OAuth 2.0(RFC 6749)
Key Difference Between 1.0 and 2.0
The key difference between 2.0 and 1.0 is that OAuth 1.0 is based on having shared secrets between the server and consumer which are used to calculate signatures. Those signatures are then used to verify the authenticity of API requests, while OAuth 2.0 removes signatures and instead relies on SSL to secure the secret. You can get more details from this questions.
About OAuth 1.0a
In 2009, an attack on OAuth 1.0 was identified which relied on an attacker initiating the OAuth authorization sequence, and then convincing a victim to finish the sequence- a result of which would be the attacker's account at an (honest) client being assigned permissions to the victim's resources at an (honest) RS. OAuth 1.0a was the revised specification version that mitigated the attack.
Now that we have a rough idea of the purpose of OAuth 2.0, let's look at how it fits into the business puzzle and why it is important to you and your organization.
More and more frequently, organizations are exposing their own APIs to attract third party developers who can take advantage of the organization's services to build apps and widgets, with the ultimate goal of driving top-line revenue. Companies like Amazon, Netflix, Sears, etc. do this to attract intermediaries who can connect buyers with themselves as sellers, and create convenient ways to transact.
For this strategy to work, however, a certain level of trust must be established between the parties involved. Identity is an important piece of this puzzle and it is imperative that organizations secure the exposure of services via APIs. OAuth 2.0 is a component of any Identity Relationship Management (IRM) platform, and addresses these security issues and provides a convenient way to deal with authorization.
From a developer perspective, (described by Ryan Boyd at Google), before the dawn of OAuth 2.0 inside Google, developers spent 80% of their time dealing with authorization in new applications. The ability to deal with authorization in a simpler, standardized way cuts costs, saves money, and brings applications to market faster.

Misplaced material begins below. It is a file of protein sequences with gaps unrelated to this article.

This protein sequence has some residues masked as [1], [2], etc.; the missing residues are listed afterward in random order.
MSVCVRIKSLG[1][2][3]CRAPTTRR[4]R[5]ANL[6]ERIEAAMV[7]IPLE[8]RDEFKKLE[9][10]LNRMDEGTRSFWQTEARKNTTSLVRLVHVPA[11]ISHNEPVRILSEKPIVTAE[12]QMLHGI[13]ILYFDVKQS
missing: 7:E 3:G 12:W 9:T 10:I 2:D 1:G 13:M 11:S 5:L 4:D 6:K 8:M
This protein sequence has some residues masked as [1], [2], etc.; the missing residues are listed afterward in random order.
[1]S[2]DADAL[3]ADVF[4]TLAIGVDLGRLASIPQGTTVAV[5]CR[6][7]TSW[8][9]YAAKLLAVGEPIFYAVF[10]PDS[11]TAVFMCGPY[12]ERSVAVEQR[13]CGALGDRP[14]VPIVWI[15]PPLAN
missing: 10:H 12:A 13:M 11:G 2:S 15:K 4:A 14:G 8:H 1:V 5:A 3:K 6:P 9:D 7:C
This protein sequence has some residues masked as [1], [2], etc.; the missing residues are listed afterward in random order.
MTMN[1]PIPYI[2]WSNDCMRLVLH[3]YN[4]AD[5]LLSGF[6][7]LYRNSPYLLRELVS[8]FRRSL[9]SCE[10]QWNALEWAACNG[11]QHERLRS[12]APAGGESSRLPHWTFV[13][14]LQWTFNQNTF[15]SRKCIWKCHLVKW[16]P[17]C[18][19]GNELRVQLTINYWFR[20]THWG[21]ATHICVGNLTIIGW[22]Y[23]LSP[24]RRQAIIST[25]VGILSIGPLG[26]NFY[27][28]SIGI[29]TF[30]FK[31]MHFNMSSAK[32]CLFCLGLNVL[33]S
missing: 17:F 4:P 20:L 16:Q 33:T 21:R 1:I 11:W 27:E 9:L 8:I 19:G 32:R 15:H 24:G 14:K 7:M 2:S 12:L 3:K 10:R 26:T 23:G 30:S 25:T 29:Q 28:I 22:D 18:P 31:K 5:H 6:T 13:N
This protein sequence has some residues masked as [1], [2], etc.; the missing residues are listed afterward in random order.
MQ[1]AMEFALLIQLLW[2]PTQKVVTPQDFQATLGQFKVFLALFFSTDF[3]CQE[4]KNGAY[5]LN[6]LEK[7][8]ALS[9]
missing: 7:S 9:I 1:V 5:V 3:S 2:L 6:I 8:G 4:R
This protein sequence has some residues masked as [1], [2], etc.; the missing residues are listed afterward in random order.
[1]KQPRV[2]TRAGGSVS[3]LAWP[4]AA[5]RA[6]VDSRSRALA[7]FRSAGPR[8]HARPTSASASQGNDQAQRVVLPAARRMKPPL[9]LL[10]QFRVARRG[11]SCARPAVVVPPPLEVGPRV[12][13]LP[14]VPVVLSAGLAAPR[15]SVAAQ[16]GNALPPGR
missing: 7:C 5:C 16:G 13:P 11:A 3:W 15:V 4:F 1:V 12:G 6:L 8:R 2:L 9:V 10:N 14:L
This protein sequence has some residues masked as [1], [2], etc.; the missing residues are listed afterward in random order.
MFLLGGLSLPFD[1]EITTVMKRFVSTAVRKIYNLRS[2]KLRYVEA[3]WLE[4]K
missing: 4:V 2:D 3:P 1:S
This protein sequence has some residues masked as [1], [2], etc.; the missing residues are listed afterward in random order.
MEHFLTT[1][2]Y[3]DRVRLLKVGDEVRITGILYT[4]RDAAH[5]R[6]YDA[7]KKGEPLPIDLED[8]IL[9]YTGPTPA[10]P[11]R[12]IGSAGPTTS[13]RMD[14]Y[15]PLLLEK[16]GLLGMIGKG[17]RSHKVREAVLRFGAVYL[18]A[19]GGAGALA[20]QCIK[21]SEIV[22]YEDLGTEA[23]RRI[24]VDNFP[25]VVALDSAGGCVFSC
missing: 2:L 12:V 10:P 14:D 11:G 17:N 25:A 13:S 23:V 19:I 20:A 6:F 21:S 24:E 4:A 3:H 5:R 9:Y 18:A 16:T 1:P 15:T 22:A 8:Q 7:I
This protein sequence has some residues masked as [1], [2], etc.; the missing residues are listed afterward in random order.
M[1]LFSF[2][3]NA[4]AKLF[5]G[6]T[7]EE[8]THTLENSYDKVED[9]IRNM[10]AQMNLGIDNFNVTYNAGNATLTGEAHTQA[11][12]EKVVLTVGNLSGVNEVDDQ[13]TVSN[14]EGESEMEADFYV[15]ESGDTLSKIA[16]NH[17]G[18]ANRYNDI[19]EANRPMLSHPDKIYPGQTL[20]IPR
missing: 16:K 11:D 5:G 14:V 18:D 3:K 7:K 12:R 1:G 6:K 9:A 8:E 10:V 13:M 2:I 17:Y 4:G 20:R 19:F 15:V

Non-standard Implementation and Deployment
You might have heard some vulnerabilities about OAuth 2.0, e.g. Cover Redirect found by Wang Jing. In fact, most of the vulnerabilities do not reside within the protocol itself, but rather its implementation and deployment. The root cause of Cover Redirect is the validation of redirect_uri. Some implementations do not validate the redirect_uri passed from the request or just a simple validation (part of, not a full match). OAuth 2.0 Threat Model and Security Considerations has pointed out some related threats and given countermeasures, e.g. Open Redirectots on Client and Malicious Client Obtains Authorization. An attacker could gain access to authorization codes or access tokens. To counter these threats, the authorization server should validate the client's redirect URI against the pre-registered redirect URI (completely match is required), if one exists. And the examples like this go on and on, for example, TLS/SSL is the recommended approach to prevent any eavesdropping during the data exchange, but many implementations does not require this. So when you want to implement and deployment OAuth 2.0, you probably have some security experts on site to figure it all out for you.
Application Developers are not Disciplined
OAuth security relies on highly disciplined application developers. Of course, developer should not request unnecessary permissions, but in most cases, they break this promise. Under normal circumstances, usually 90% application we use only need read-only access, but instead, only 5% of the applications request read-only privileges.
For developers, trying to get permission to use the user account seems to be a kind of trend. Some application developers have the app ask for far more permissions than the app actually needs. These requests are plainly presented to the user at the consent page, and the user has to approve them or abort the app.
Unsuspecting Resource Owners
Almost without fail the user gives approval for the app to access virtually every aspect of the resource, just to get the app to work. That's if the user even pays attention to the permissions being requested, many don't particularly care. They just hit the button and get on with the app work.
Those are the permissions that the LinkedIn app requested to run. Yes, LinkedIn can read and write to my personal contact data and can use my credentials for any account on my system. Worse, it can delete my entire contacts, because I told it that's OK.
Sure LinkedIn is a well-known service so it's no problem. But think back to when LinkedIn was just getting started. The LinkedIn app was asking for those permissions then, too, and we were all saying OK. The fact is unless an app is questionable to begin with we are all just going to approve any permission it asks for. We want to get on with using the app and that's that.
It is bad for apps to do things behind the user's back, so asking permission should be mandatory. Even if that happens, we are our own worst enemy and we'll end up approving just about anything it wants to do, even if it sounds fishy.
The next time you authorize an application, pay particular attention to the permissions it is asking you to give it. Take control over your info.